A majority of teachers say they don’t have sufficient time to collaborate with other teachers, according to a new report from the RAND Corporation.

Collaborative activities such as peer observation and co-planning meetings can give teachers the chance to engage in informal mentoring and informal PD relating to new instructional strategies.

But limited instructional support from principals, teacher isolation, and teacher autonomy as a norm hinder increased teacher collaobration. High-poverty schools seem to have particular trouble supporting professional learning for teachers, according to the report.

The dearth of opportunity for teacher collaboration is especially troubling when looking at high teacher...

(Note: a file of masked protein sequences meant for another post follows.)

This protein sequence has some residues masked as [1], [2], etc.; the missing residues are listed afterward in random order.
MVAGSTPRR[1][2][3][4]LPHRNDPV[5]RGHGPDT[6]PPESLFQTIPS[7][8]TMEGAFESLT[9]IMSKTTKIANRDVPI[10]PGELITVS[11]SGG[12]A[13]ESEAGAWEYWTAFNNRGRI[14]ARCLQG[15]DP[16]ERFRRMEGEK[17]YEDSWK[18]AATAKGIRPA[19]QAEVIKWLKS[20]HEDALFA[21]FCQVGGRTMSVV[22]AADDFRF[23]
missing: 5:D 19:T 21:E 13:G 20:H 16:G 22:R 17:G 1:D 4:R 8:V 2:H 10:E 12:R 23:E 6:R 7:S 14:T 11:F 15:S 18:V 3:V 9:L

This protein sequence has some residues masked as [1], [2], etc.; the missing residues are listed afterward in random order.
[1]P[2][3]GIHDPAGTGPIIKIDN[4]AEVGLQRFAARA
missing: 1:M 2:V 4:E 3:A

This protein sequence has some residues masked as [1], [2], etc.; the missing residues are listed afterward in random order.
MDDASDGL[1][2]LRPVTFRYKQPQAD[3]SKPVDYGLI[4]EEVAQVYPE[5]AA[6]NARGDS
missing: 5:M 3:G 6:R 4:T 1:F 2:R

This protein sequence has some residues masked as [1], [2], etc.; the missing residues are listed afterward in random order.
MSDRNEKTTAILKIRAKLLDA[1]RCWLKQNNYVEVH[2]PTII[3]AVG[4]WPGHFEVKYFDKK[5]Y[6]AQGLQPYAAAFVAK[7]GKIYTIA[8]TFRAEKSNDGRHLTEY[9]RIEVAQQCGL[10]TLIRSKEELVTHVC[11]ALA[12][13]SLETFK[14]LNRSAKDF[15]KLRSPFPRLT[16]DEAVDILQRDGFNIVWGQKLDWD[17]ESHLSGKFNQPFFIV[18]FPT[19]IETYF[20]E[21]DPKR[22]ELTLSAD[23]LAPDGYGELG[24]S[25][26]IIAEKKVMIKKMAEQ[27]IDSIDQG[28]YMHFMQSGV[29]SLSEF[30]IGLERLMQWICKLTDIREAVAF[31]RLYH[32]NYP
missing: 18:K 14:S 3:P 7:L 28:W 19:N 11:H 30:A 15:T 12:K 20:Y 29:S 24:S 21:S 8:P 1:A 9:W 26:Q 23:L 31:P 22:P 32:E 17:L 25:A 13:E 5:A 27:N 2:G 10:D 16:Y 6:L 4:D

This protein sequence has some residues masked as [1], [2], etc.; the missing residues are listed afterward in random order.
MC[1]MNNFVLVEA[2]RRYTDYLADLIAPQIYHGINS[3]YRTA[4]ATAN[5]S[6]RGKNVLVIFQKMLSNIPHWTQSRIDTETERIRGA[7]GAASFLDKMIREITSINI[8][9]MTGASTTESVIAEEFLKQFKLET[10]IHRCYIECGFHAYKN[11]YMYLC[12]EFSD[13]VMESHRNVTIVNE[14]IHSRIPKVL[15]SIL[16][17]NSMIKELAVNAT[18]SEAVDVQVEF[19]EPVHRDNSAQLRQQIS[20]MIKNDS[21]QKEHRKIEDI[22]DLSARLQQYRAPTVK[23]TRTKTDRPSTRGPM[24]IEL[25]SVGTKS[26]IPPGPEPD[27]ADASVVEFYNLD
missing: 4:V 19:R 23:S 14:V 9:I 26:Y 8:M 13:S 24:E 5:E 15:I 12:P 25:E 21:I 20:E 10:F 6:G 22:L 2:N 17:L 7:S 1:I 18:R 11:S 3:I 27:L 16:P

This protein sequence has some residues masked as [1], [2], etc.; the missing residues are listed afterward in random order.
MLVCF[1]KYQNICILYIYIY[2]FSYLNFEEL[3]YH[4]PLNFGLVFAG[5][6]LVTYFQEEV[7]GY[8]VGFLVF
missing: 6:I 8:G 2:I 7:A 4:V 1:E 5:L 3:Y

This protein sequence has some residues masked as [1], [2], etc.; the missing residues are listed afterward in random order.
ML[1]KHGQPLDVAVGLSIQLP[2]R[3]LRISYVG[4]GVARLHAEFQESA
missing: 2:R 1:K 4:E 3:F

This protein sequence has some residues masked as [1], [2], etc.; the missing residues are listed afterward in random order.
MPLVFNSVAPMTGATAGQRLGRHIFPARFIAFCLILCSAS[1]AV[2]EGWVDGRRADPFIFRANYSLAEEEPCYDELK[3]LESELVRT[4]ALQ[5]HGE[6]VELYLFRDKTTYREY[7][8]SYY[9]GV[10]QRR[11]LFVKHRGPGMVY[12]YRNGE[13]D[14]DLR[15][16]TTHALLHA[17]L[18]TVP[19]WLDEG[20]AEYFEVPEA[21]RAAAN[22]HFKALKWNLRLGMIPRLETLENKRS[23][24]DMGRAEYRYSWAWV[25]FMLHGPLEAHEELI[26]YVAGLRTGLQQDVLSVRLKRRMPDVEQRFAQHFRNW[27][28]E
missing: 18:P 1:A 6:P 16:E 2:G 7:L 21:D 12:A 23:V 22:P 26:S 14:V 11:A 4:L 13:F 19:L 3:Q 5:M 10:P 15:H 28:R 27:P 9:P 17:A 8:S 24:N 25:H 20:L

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  • About the Author:

    Laura Ascione

    Laura Ascione is the Managing Editor, Content Services at eSchool Media. She is a graduate of the University of Maryland's prestigious Philip Merrill College of Journalism. Find Laura on Twitter: @eSN_Laura http://twitter.com/eSN_Laura